Frank Productions has a 55-year history in the concert promotion business, and the design weaves this history throughout. Backstage spaces pay homage to this musical legacy with memorabilia from past performances, and while the performance space itself is generally industrial and spartan to keep the focus on the performance, there are elements here that reinforce history. Most prominently, the bathroom partitions feature tour posters for acts that Frank Productions has promoted.

While the industrial-chic finish keeps the focus on music, the bar is constructed from solid slabs of walnut that are sourced from Northern Wisconsin, providing warmth to contrast with sealed concrete and exposed metals.

Judges liked a number of things, including its street presence, transparent façade, an old-school yet modern marquee, and warm interior spaces. One judge, who once performed in a band, found it hip and cool for a functional reason. “The worst part about doing a performance is unloading and loading, and if a venue is not laid out right or designed correctly, it can be a nightmare.”

LOCATION: 25 S. Livingston St., Madison, WI 53703
OWNER/DEVELOPER: Frank Productions LLC
PHOTOGRAPHY: Bill Fritsch, Chris Lotten, Peter Tan



First Choice Dental — The Marling

Best New Development or Renovation — Health Care

Taking advantage of downtown Madison’s rapid growth, First Choice Dental decided to build out space in a beautiful new office in The Marling building.

Situated in a prime location on East Washington Avenue, the new, full-service dental office serves as a centralized location for patients. First Choice Dental has several established locations in and around Dane County, but this 7,760-square-foot space houses 15 employees and already serves 4,000 new patients.

With the intention of creating a warmer environment than cold, clinical health care facilities often do, the new clinic also includes a lobby that evokes a greater sense of hospitality. All features of the space — including the planning, material choices, lighting, and furniture selections — deliberately support and reinforce the vision of a dental experience that exceeds expectations.

The intent was that all guests, patients, and staff enter an environment that is welcoming, attractive, and comfortable, thereby setting the tone for the remainder of their experience at the dental clinic.

With its unique location on one of Madison’s main traffic corridors, the office design features a two-story lobby that interacts with the passing motorists on East Washington Ave. and pedestrian and park visitors along Yahara River Parkway. “My feeling about this is ‘so much for the fear of the dentist,’” states one judge. “The warm use of the woods, the wood flooring and the carpeting and tiles, the wall features, and bringing the outside surroundings in, it appears that it could really settle the nerves of an anxious patient. Nobody likes to go to the dentist, but I certainly wouldn’t mind going here.”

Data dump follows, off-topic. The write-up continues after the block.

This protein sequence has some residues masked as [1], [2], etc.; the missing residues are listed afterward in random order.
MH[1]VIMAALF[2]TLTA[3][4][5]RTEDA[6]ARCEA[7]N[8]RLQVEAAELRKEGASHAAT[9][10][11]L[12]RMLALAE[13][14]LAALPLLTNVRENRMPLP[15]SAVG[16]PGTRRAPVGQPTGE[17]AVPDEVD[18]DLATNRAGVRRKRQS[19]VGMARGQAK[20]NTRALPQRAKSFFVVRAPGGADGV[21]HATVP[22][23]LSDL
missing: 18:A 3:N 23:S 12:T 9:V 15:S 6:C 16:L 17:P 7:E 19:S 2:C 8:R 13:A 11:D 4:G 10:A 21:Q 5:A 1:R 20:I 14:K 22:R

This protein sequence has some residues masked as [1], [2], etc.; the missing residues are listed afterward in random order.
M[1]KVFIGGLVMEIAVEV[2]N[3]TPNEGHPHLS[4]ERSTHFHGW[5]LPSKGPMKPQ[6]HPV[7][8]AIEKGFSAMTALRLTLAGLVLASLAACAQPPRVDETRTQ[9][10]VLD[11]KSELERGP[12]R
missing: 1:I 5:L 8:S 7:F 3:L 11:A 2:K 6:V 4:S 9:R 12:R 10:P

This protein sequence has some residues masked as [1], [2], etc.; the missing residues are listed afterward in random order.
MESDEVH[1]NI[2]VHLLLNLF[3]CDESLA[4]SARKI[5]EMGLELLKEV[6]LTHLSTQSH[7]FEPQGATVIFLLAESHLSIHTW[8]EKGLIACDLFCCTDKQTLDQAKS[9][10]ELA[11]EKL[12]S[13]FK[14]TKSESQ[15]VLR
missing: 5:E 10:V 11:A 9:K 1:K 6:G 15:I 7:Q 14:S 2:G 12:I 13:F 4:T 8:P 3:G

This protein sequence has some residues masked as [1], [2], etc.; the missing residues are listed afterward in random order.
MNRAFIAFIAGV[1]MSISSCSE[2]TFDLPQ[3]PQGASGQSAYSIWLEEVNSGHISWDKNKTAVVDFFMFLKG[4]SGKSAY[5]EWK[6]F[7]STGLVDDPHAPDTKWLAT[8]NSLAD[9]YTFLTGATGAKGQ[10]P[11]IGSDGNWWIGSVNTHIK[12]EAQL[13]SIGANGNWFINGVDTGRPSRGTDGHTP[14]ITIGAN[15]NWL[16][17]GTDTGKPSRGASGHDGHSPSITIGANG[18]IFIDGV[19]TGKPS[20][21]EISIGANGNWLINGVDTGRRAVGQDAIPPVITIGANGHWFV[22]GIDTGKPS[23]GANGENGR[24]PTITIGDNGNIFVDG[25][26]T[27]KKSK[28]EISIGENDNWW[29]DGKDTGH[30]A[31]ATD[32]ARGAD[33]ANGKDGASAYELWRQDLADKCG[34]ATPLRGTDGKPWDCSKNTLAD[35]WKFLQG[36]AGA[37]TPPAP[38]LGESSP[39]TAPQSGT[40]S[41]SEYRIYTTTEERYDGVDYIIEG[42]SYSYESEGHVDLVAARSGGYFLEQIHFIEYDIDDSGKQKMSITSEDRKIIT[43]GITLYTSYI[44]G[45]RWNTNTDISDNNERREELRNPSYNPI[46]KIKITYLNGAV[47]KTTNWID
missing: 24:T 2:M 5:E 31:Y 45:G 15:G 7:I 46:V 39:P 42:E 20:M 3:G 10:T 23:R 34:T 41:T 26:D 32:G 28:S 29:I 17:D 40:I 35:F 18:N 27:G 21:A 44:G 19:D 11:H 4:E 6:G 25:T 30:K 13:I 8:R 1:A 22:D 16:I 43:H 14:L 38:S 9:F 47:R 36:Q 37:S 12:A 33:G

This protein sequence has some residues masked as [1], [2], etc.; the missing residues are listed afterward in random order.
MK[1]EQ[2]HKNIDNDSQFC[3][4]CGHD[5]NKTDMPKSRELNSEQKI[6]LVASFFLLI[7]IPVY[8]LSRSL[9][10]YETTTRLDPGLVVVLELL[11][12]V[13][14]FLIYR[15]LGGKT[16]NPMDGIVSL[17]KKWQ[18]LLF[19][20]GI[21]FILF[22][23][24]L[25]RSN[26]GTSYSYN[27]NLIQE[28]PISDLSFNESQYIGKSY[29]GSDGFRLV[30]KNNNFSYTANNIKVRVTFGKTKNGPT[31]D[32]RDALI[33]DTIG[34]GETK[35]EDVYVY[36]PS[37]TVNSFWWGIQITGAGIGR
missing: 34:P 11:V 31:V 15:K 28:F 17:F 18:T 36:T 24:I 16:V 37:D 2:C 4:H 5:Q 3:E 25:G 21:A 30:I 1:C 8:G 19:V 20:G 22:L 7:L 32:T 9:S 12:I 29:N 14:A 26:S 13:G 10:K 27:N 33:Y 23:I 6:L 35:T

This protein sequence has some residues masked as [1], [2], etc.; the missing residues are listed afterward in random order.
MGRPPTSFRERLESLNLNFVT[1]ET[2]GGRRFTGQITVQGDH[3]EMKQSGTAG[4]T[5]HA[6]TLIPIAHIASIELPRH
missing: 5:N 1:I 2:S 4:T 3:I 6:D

“This was a very unusual and very pleasant dental office,” states another judge. “There is a lot of anxiety that people have about going to the dentist, a lot of apprehension. People don’t like going there, and this created an environment that might make that whole experience a little less traumatic. It was actually a nicely designed, comfortable looking, inviting space. Some of the wood flooring and the attractive views outside … if you were there for a procedure, you actually were looking out at something, as opposed to looking into a wall.”

LOCATION: 1809 E. Washington Ave., Madison, WI 53704
OWNER/DEVELOPER: First Choice Dental
PHOTOGRAPHY: Chad Renly, C|R Prints & Photography LLC



Garver Feed Mill

Best New Development or Renovation — Mixed Use

The renovated Garver Feed Mill preserves a piece of Madison’s agricultural and industrial history by reactivating the building as a next-generation food production center, wellness center, and community and events space. The 62,000-square-foot building could have been demolished instead of repurposed, but instead the community was able to transform the old feed mill into a accessible facility that provides guests an intimate experience with the historic building and its array of special tenants.

One of the primary goals of the renovated Garver is to foster entrepreneurship in the agriculture, food, and beverage industry, and it does so by creating a space with critical amenities for this cluster of businesses to grow. Yet thanks to its adaptive reuse design, which addressed 20 years of neglect, Garver also has become an informal and formal gathering space and destination.

With the conviction that the greenest building you can build is the one you don’t tear down, Garver’s architectural highlights include an atrium that features exposed original steel trusses and 29 historic windows flanked by a new, 300-foot mezzanine. Inside tenants’ spaces, designers went to significant effort to highlight historic features and utilize natural light, and locally sourced bricks reclaimed from the former French Battery Building were used to give the masonry new life. Artifacts, light fixtures, and old railroad tracks were carefully removed and preserved during the construction process and were reused or repurposed (e.g., a vertical bike rack made from reclaimed railroad).